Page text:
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Don't Worry, Dan Levy Says Schitt's Creek Will Get a Happy Gay Ending

Don't Worry, Dan Levy Says Schitt's Creek Will Get a Happy Gay Ending

Don't Worry, Dan Levy Says Schitt's Creek Will Get a Happy Gay Ending

"At the end of the day, all people want out of a series finale is just a really f---ing great episode of your show."

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An Emmys pitch for Pop TV comedy Schitt's Creek turned into an in-depth discussion of gay stereotypes in television and how to effectively wrap up a series, as co-creator Daniel Levy explained his mindset heading into the sixth and final season.

Following a screening for a packed theater at the Television Academy on Thursday, Levy and his co-stars Eugene Levy, Catherine O'Hara, and Annie Murphy joined moderator Sam Sanders to look back on their time on the show, which is about to wrap filming in Toronto for the last time.

Much of the conversation focused on the romance and recent engagement between Daniel Levy's pansexual character David and his business partner Patrick (Noah Reid), who realized he was gay in Season 3. Their healthy, lasting relationship has quickly become a fan favorite, particularly since queer couples on TV tend to be put through the wringer for added drama.

"At the end of Season 3 where David and Patrick kiss in the car, there were a lot of people like, 'Please tell me they don't die,'" Levy said. "It's so devastating to think that we've just been programmed to fear the worst. That was never going to be the case." 

Despite that common stereotype, he said it was surprisingly easy to keep gay angst out of the story because there can be so much joy in the beginning of a relationship.

"I feel like when you don't have that in your head and you're just looking at it for what it is, it's so lovely to think about the humor and the awkwardness and the strange discomfort and excitement of what it is to fall in love with somebody. You layer in someone just coming out of the closet and as strange as that process is and as wonderful, if you're lucky enough to be able to come out and be supported the way these characters have, there's also so much joyful comedy in that experience as well."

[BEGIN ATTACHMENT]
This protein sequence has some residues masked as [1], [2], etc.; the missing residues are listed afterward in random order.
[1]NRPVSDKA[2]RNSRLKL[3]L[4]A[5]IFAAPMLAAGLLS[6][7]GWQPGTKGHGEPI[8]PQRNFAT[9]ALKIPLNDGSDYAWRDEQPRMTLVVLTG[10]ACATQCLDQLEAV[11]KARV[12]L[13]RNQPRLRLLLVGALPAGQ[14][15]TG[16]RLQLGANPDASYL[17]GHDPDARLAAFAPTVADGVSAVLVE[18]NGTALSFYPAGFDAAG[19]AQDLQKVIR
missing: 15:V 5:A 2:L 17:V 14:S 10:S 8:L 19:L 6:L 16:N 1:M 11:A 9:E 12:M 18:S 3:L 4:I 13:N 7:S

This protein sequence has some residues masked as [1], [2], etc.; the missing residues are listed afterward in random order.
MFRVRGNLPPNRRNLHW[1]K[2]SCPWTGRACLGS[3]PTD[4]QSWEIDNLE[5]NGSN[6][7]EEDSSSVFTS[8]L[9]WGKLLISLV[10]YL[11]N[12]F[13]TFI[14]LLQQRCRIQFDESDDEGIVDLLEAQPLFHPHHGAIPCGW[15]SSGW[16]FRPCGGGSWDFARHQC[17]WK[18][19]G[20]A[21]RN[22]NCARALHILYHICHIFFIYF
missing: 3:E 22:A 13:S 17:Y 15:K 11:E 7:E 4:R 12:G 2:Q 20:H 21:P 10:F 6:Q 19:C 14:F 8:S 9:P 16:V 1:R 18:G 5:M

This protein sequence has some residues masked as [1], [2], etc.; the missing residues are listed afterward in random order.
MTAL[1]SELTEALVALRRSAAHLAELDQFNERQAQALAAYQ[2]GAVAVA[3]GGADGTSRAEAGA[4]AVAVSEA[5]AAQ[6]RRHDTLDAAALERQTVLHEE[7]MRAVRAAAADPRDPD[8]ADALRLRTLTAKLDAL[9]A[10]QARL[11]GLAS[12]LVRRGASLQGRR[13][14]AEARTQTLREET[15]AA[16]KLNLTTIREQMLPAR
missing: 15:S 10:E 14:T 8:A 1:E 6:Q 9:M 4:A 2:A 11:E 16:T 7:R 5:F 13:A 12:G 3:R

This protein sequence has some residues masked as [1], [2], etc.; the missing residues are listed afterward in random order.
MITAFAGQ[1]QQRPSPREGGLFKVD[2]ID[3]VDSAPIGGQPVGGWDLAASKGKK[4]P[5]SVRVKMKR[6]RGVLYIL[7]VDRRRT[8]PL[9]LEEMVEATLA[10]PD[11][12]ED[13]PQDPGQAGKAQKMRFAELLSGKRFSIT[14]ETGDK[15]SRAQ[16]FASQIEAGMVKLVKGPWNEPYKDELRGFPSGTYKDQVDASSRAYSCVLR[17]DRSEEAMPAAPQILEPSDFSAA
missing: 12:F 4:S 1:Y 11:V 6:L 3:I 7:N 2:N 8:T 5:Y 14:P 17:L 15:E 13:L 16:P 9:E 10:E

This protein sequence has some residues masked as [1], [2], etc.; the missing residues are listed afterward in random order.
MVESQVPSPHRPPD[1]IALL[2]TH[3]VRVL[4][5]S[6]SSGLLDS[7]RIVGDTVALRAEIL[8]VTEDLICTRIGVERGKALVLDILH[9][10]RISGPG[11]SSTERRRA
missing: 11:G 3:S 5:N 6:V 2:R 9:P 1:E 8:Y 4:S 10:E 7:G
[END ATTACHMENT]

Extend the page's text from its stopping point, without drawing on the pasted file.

Levy went on to talk about a pivotal episode from Season 5, where Patrick finally comes out to his parents after hiding his relationship from them for nearly two years.

"We were careful not to idealize Patrick because I do think there's a fine line between showing a world that is positive and showing a character that is just not real. Which is why I decided that we had to have his coming out episode and explore what that was — especially if we're going to have these two characters get married at the end of the season. I felt like there had to be a major crisis in their relationship that really tested their foundation, tested their relationship in a way that wasn't just a surface scratch, but that was something fundamental and something they were able to get through together."

That episode was a challenge for Levy because he decided early on that he wasn't going to portray homophobia or intolerance on his show, but he still wanted to acknowledge the difficulties of coming out to your family.

"What if we played on the expectations of how parents have been perceived taking the news of their child coming out, being like, 'Was it something we did? Did we make a mistake somewhere along the line?' and flip it on its head, and have their concern be about did they not do enough for their child to create a space where he felt comfortable enough to come out to them?" he explained. "Once we had that angle, everything else fell into place. There was still tension there because we didn't really know the outcome, but for that outcome to be the opposite of what you'd expect, but still, play into those archetypal parent reactions that we've seen portrayed in film and television. And then you throw Noah Reid's performance in there, and it was quite amazing, and for me has been the most meaningful episode I've written."

Sanders also asked him about what we can expect from the series finale in an era when TV shows tend to rely on shocking plot twists, and Levy assured the audience that Schitt's Creek won't be going down that path.

"When you're trying to wrap up a TV show, there's so much to take into consideration. For me, I'm such a fan of TV and I've studied it and love it so much. I think at the end of the day, all people want out of a series finale is just a really fucking great episode of your show. All the times where I feel like it's taken a strange turn, it's almost as if they felt like they had to do something above and beyond to just bookend it, when in reality, a simple conclusion to a story is just as impactful as taking your characters on this weird 180 to try and do something exciting."

"So you're saying you're not going to Game of Thrones this?" Sanders replied, drawing big laughs from the crowd.

Levy laughed but dodged the question, saying, "I hope that we can reconcile the best for our characters and the audience!"

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Christine Linnell